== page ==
South African finance minister Pravin Gordhan won applause for an impromptu London roadshow this week but left many global investors sceptical he could defend his country’s investment grade rating – or even stay in office.
Appointed after a predecessor’s sudden sacking, Gordhan is trying to woo back UK and U.S.-based investors and repair the damage from “9-12”, the December day when President Jacob Zuma suddenly switched finance minister. It took the subsequent appointment of Gordhan, respected for a previous stint at the ministry, to calm markets.
But “9-12” was seen to have seriously dented South Africa’s institutional credibility, adding to investor worries about an economy growing at less than one percent, high inflation, a balance of payments hole, weak commodity prices, frequent labour unrest and power shortages.
Hanging over all that is the very real risk South Africa will lose its investment-grade rating by mid-year, potentially raising borrowing costs for government and firms alike.
Investors who attended the London roadshow told Reuters they were open to being convinced by Gordhan.
“I left the place thinking the minister has good intentions, hopefully he stays in his job,” said Claudia Calich, head of emerging debt at M&G Investments. “But I wasn’t thinking ‘Wow, I should rush out and buy South Africa.'”
With Treasury officials, heads of companies such as Investec and Barclays Africa, and representatives of powerful trade unions all wearing scarves depicting South Africa’s multi-hued flag, “it was clearly a show of strength and to some extent it worked,” said one bond investor who asked not to be named.
“But I didn’t hear anything that made me believe there would be long-term reforms.”
Gordhan told Reuters the gathering reflected a “new process of dialogue” in an economy sapped by labour unrest.
But on Tuesday Moody’s moved a step closer to cutting South Africa’s rating to junk while data showed the current account deficit widening further and more South African firms heading overseas to invest.
POLITICS LARGER THAN GORDHAN
With two major agencies rating South Africa just a notch above junk, Gordhan’s recent budget sharply cut deficit projections.
But sovereign bonds and credit default swaps (CDS) continue to price South Africa as if it were rated BB-plus, the highest junk category. Investors also questioned Gordhan’s revenue targets and the absence of privatisation plans.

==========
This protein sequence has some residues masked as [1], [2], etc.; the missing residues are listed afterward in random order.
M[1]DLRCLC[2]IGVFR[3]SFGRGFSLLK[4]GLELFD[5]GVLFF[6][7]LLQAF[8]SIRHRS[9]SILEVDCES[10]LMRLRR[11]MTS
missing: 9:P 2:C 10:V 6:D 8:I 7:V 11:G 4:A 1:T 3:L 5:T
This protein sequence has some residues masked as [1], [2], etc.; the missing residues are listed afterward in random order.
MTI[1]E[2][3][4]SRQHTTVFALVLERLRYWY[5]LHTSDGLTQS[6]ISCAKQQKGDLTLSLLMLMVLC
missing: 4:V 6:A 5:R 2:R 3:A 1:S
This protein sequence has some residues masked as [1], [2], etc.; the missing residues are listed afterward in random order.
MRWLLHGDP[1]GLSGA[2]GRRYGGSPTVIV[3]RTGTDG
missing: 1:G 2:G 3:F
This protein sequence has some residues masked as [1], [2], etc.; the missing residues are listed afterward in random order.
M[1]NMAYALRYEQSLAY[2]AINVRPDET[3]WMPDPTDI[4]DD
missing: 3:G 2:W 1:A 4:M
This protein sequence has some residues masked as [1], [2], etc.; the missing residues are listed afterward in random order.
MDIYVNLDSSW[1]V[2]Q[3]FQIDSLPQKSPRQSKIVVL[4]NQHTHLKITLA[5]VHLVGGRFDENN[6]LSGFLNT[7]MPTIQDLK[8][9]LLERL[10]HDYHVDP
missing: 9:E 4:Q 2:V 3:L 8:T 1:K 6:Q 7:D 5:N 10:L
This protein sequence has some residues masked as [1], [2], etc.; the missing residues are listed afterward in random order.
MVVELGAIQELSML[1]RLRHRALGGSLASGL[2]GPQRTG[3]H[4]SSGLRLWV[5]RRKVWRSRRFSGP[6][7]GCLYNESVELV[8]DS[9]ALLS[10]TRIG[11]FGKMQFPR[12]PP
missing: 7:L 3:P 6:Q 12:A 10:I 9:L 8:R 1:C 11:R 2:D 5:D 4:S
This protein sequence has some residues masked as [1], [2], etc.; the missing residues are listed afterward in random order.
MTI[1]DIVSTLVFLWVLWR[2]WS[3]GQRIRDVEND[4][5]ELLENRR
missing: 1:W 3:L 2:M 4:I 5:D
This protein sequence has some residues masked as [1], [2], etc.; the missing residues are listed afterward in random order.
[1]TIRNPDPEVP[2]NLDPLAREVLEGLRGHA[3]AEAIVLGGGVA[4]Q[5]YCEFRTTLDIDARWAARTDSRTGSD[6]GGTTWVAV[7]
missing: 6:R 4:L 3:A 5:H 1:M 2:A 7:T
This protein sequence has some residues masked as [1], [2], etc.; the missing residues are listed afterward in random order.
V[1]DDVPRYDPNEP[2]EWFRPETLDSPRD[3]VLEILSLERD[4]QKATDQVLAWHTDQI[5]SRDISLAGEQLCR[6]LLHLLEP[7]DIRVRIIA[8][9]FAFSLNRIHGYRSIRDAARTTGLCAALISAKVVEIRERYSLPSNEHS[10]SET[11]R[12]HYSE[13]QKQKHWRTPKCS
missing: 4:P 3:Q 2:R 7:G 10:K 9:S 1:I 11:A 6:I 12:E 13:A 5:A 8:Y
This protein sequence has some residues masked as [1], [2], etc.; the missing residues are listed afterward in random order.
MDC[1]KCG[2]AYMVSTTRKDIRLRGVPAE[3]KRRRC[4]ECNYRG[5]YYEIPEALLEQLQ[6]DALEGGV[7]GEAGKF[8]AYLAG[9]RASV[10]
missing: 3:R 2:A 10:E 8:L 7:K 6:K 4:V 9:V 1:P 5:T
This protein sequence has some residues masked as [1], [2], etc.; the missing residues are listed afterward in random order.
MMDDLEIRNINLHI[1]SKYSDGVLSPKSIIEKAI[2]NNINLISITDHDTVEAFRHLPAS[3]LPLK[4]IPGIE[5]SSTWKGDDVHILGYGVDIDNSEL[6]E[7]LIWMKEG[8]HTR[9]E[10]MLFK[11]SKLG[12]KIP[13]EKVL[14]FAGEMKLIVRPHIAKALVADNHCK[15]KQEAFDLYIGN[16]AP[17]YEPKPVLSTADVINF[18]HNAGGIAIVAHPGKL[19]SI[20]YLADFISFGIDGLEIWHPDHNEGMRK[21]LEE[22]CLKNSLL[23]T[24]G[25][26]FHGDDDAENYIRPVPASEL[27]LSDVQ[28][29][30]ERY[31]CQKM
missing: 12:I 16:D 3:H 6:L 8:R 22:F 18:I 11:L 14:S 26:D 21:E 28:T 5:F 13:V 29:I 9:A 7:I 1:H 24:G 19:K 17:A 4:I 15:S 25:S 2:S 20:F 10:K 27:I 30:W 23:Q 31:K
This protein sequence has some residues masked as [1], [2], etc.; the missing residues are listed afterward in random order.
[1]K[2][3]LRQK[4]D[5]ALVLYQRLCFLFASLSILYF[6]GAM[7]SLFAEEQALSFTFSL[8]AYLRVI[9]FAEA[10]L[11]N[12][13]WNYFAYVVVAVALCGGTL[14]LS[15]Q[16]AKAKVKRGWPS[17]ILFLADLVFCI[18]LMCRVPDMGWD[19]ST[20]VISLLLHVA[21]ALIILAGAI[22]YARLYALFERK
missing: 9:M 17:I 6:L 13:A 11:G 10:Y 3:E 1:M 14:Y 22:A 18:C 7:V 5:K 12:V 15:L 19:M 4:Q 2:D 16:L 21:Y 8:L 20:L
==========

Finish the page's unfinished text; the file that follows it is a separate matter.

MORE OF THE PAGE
Then there are doubts over Zuma’s backing for Gordhan after a public spat with revenue service chief Tom Moyane.
“People seemed too frightened to ask outright (about Gordhan) during the presentation,” another attendee said.
But Nomura strategist Peter Attard Montalto said Gordhan had been quite open during the presentation and one-on-one meetings.
“Investors remain very worried on the politics, and their views are not really shifting on the inevitability of downgrade,” he said.
Gordhan dismissed the fears, telling Reuters that Moyane was “merely the administrative head of an entity”.
Kevin Daly, a portfolio manager at Aberdeen Asset Management said he came away from the meetings “cautiously optimistic”, adding: “They did their best to allay concerns about the reputational damage of ‘9-12’.”.
Foreigners have sold stocks worth a net 14 billion rand ($910 million) already this year, an acceleration from last year’s 765 million rand net outflow, stock exchange data shows.
Local bonds, which yield 8-9 percent are however still attracting money after a net 6.5 billion rand in 2015.
The bond investor said his allocation was smaller than South Africa’s weight in indexes. Asked if the roadshow changed his view, he said: “I am not going to put more money in, but maybe I won’t take more out.”
The roadshow moves on to Boston and New York.